New technological systems, such as ChatGPT, have become popular just as the artificial intelligence law is being negotiated in Brussels and thehe European Union (EU) wants to take advantage of the moment to find the formula to regulate the social, political and ethical doubts that they raise. When the European Commission proposed the regulations in April 2021, it was not intended for this, but in the long and tortuous path of the European legislative process these artificial intelligence models have exploded and all the EU institutions now believe that they must be addressed.
While discussions continue in Brussels, Italy has for the moment banned the use of ChatGPT, considering that Open AI —the company that created and continues to refine this tool— does not comply with the European Data Protection Regulation (GDPR).
The Italian authorities accuse the company of lacking transparency regarding the collection of users’ personal and banking data, and of lacking a system to verify the age of those who use it. ChatGPTdespite the fact that it is aimed at people over 13 years of age, and they have given them until April 30 to adapt to the law.
The Spanish Data Protection Agency also opened this Thursday, April 13, an investigation into the company for a “possible breach” of the GDPR and the European Data Protection Board created a working group to exchange information with all EU authoritiesIceland, Liechtenstein and Norway, who have doubts about it.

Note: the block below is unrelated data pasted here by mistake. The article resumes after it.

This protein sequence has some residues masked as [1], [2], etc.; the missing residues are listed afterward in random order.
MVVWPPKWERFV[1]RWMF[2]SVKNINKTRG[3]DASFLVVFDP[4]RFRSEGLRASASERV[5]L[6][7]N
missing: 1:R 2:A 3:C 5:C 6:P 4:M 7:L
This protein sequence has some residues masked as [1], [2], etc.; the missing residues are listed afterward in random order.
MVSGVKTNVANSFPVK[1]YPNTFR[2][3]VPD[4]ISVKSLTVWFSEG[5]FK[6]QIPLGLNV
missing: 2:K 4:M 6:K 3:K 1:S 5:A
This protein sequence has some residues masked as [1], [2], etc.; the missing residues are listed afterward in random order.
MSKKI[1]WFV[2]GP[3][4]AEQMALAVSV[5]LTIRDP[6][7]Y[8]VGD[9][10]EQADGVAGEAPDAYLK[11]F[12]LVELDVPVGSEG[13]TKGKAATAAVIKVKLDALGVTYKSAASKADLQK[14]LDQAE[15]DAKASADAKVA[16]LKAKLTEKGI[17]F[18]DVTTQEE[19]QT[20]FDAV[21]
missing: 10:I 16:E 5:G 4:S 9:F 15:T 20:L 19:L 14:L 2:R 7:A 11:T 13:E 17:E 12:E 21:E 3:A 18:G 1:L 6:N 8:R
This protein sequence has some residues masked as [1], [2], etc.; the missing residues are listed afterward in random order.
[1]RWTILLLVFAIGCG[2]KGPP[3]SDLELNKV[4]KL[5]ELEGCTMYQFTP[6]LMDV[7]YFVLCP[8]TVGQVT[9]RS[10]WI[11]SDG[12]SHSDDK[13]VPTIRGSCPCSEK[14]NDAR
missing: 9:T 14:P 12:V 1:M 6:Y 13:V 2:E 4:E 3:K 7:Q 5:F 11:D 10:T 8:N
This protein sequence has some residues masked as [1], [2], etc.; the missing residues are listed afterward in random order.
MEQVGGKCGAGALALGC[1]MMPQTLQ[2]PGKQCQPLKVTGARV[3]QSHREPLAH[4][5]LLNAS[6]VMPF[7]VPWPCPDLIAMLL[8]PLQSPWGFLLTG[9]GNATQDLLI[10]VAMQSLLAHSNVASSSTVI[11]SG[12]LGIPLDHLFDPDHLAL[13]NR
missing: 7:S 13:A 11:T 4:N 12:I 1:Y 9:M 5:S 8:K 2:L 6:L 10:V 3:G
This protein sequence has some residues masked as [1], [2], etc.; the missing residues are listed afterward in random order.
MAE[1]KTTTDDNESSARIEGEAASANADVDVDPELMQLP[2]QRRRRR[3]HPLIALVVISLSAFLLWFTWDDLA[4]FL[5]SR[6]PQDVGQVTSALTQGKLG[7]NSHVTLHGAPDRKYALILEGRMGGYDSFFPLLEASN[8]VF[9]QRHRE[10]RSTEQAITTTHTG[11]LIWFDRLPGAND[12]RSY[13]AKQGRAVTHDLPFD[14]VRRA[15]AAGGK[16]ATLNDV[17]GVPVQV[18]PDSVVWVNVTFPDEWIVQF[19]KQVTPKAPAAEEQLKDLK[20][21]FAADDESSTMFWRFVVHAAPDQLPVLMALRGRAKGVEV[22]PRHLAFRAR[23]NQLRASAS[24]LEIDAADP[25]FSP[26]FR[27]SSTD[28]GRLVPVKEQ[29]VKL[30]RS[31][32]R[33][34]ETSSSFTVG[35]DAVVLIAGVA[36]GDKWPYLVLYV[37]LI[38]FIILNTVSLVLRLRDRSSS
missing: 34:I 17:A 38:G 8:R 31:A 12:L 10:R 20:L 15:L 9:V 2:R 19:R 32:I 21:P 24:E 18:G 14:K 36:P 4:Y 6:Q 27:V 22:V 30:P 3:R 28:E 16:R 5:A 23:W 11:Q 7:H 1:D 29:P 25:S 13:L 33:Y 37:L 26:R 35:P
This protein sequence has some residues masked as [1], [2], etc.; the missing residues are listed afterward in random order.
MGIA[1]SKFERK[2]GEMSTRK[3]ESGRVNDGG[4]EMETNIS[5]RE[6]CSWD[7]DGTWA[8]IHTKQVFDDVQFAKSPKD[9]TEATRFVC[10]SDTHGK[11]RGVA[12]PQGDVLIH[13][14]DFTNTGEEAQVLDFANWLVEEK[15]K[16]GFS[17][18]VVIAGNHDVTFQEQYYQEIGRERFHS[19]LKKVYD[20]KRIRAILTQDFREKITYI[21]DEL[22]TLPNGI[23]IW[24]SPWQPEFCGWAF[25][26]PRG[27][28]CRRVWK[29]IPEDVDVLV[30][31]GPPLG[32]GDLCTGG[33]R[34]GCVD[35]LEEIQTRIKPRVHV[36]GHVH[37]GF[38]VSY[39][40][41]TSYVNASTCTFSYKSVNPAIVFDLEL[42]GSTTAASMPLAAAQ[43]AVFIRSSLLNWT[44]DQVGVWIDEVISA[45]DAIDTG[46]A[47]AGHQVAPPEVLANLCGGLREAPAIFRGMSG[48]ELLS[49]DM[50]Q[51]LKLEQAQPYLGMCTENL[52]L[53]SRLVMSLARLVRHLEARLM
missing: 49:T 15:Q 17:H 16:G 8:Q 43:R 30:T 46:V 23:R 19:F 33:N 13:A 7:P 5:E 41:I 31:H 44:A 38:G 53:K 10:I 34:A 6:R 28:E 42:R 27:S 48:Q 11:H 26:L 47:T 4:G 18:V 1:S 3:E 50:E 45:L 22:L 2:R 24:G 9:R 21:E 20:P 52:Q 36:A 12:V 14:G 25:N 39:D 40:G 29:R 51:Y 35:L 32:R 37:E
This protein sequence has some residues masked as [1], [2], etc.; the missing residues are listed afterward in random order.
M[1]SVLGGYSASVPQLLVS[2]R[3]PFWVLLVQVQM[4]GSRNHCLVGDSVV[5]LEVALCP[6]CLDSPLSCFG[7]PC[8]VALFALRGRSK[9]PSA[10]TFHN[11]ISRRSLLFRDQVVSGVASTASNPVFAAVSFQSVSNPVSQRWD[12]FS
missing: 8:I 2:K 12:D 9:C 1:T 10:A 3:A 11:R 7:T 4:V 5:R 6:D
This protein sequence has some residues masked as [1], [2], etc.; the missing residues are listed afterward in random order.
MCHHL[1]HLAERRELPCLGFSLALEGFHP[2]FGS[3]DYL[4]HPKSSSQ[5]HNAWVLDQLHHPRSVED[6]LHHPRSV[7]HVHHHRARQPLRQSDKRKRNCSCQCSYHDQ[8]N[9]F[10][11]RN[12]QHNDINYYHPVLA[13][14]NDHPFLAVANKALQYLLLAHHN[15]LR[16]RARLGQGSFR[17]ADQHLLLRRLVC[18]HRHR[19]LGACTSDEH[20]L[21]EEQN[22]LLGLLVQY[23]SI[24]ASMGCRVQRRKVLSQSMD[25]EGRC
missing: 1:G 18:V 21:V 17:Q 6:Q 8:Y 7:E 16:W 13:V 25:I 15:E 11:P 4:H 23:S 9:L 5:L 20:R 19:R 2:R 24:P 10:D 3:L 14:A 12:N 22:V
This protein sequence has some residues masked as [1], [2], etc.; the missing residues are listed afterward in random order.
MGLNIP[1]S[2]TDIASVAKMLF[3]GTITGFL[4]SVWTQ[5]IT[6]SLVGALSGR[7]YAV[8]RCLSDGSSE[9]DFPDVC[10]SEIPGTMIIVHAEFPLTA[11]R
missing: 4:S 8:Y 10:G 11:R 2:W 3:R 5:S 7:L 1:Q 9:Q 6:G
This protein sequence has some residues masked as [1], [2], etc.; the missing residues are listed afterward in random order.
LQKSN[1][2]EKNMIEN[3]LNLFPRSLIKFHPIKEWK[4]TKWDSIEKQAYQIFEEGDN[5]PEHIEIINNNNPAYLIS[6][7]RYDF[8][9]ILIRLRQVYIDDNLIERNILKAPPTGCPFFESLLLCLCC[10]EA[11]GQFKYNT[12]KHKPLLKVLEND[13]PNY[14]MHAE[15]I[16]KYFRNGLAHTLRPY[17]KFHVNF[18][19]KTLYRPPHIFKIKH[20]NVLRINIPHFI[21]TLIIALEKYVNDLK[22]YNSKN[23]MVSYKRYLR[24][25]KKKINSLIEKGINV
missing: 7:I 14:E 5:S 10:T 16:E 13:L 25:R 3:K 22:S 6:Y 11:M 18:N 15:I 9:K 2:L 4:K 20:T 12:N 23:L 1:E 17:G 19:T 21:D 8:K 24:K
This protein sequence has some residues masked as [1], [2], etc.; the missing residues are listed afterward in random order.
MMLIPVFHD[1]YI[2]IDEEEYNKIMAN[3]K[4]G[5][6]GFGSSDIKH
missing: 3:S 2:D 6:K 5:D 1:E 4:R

The Green MEP, Marcel Kolaja, is convinced that Open AI “has an interest” in resolving these issues, but considers that these models must continue to be regulated, according to what he told Agencia EFE.
Besides, “some of the concerns that these systems can raise are not related to privacy”explains to EFE the liberal MEP Dragos Tudorache, one of the speakers for the artificial intelligence law in the European Parliament.
Among them, he mentions the possibility that these models capable of simulating human conversations —which are also being developed by other companies such as Google— Give answers based on copyrighted information, the risk of it being used to spread false news, or the influence it may have on vulnerable people.
Remember the recent suicide of a young Belgian in his 30s after having talked intensively for six weeks with the chatbot Eliza, from the US company Chai, about her concern about climate change.
artificial intelligence law
As currently drafted, the artificial intelligence law prohibits real-time mass surveillance systems in public spaces —except to prevent crimes and locate potential victims— and vetoes models that use subliminal techniques to “substantially” alter “the behavior of a person, without being aware of it.
In addition, it classifies a whole series of security systems as high risk. artificial intelligence with very specific uses that can only be introduced to the market if they respect the fundamental rights and values of the EU.
Negotiations between political groups to set the criteria will begin this Monday and neither Benifei nor Tudorache dare to say how they will conclude, since they admit divisions between parties.
The EPP MEP Axel Voss bets first to “understand” how ChatGPT works and ask Open AI for explanations about its reliability, according to EFE account. And in any case, he is in favor of the self-regulation of the sector rather than writing new laws that can take years to approve.
“In three years, maybe, we’ll have totally different problems. You never know if ChatGPT will still exist,” he says.
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